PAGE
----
A Tulsa County sheriff's deputy says everything we're hearing about the sheriff's office is true.
He said others asked him to fake Reserve Deputy Bob Bates' training records, but he refused. He said he's risking his position as a veteran deputy by talking.
The deputy says he and other deputies have been threatened to keep quiet, which is why we aren't revealing his identity.
This veteran Tulsa County deputy wants people to know he, and other deputies, were intimidated to fake Bates' training records.
“We were not allowed to question what he was doing. We were told to mind our own business whenever he was out in the field," he said.
He said Major Tom Huckeby and then-Deputy Chief Tim Albin intimidated deputies to falsify the records, or else they'd be demoted.
Harris: "Were you intimidated to fake Bates' training records?"
Deputy: "Yes, some of us were intimidated into doing it. Some of us that refused to do it, we had been threatened to be sent to the jail."
Harris: "Were you punished for refusing to fake Bates' training?"
Deputy: "No, I wasn't punished. They more or less tried to feel me out at the beginning and realized I more or less wasn't going to be one of their people to go with it."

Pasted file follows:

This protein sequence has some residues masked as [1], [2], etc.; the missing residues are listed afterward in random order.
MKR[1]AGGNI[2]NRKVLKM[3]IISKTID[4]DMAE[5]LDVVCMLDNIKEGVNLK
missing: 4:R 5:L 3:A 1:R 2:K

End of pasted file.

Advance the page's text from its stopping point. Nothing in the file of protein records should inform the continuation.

Harris: "Were Bates' training records faked with or without the sheriff's knowledge?"
Deputy: "I would like to believe that the sheriff had no knowledge of it, but I believe that he knew. I believe that he was wanting Bates to be pushed out there because of the donations."
The sheriff's own records show Bates donated six vehicles, and more than $10,000 in equipment to the department.
Harris: "You do feel like the sheriff has a role in this?"
Deputy: "Yes, I do feel like the sheriff has a role in it. I feel like he's going to do like any other politician and blame anybody else."
The deputy believes Bates did not receive proper training, but instead, paid to play deputy, and it cost suspected illegal gun dealer Eric Harris his life.
Harris: "You're taking a huge risk by talking to us. Why do this?"
Deputy: "Other deputies won't. They're in fear to do this."
"This is not how law enforcement should behave. We need to be more professional, show more integrity," he said.
When asked why he didn't come forward years ago the deputy said he wanted to keep his job.
He said he wants the sheriff to resign, and believes that's the only way things will change.
We called the sheriff's office for comment, but have not heard back.